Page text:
Move! Even just a little! I don’t know about you guys, but when I’m stressed one of the first things to go is my gym time. It’s cold, I’m busy, the MAC isn’t thaaat far from Mather, but I’m kind of a wimp. If you’re one of those goddesses who can maintain their workouts even in the midst of winter and midterms, you go, girl. But I am not one of them. For those who fall more into my camp, do what I do and try to move at least a little bit every day. Last week, I got into the habit of taking the shuttle everywhere, always taking the elevator, and scheduling meals with friends in either Mather or somewhere else nearby. That kind of immobility can really start to take a toll on you. So, even if you don’t have time for the gym, make a series of small, healthy choices about the way you move throughout the day. After a while, it’ll start to feel like second nature and you’ll honestly feel way more alert. Walk to class, take the stairs, go to the Quad/River for dinner (whichever is further for you), even just leave the library for a five-minute walk around the block. Stretching your legs and getting fresh air (especially as it’s starting to get a little warmer… *knock on wood*) can make a world of difference.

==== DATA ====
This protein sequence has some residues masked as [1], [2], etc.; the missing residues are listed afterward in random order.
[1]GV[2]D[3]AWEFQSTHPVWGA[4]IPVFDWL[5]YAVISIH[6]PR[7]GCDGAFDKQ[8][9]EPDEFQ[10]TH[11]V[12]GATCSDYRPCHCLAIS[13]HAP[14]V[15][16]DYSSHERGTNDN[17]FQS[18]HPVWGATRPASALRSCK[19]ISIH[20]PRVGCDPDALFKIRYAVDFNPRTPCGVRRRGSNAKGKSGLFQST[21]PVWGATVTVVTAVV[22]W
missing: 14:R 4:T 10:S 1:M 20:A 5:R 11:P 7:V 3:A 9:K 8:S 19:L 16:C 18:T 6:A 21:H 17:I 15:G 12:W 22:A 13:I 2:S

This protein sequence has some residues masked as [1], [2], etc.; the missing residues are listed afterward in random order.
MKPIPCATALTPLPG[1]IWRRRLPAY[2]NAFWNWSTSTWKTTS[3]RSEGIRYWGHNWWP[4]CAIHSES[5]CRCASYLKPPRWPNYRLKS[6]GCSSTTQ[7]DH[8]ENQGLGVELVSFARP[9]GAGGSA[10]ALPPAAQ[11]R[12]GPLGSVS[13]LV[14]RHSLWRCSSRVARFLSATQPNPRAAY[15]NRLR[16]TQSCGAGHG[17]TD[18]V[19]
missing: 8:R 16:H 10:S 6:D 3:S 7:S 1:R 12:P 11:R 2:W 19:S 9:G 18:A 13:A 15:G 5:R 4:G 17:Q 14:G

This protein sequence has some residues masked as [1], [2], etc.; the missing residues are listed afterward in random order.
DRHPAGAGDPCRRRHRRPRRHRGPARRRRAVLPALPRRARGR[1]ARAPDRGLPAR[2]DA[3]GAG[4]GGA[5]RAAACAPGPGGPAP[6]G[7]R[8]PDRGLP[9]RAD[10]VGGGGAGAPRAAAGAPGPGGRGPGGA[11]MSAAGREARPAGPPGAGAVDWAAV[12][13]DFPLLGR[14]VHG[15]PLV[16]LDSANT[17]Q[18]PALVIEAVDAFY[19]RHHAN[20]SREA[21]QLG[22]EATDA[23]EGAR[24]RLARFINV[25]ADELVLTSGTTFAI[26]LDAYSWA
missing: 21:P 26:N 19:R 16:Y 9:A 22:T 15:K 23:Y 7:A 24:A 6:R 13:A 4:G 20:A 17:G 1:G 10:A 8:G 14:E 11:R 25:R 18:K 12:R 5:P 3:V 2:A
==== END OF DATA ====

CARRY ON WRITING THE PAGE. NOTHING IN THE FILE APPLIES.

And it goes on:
Take five minutes. Whether it’s in the morning before you get up, in between afternoon classes, or before you fall asleep at night, take five minutes for yourself. That’s not that much, I promise! No matter how busy or stressed you are, never forget that you can take five minutes for you. It won’t cause you to fail your midterm or hand in an essay late, but it will help you feel like everything is a bit more manageable. Turn off your phone and your laptop and find a moment of peace to breathe, read a couple pages of a book, or jot down some thoughts. If you don’t carve out space to reflect, no one will do it for you and it will only get easier to be overwhelmed. Ground yourself.


Please, for the sake of your minds and bodies, devote a little time to yourself this midterm season, and for the rest of the semester. It’s easy to let school and meetings and your social life take precedence, but all of those things will eventually suffer if you push yourself to a breaking point. You don’t need to make it to the gym every single day, set aside ten hours to sleep every night, or commit to a five-step morning-and-night skincare regime. But you do need to look after yourself. Be kind to yourself, and you’ll feel everything else start to improve, even just a little bit. 

Zoë is a senior at Harvard studying English, French, and Classics. She is an active member of the theatre community as one of the few specialized stage makeup designers and artists on campus. When not in the dressing rooms and at the makeup tables of the various stages available at Harvard, she is reading anything she can get her hands on, drinking endless cups of tea, and exploring new restaurants in the Boston area.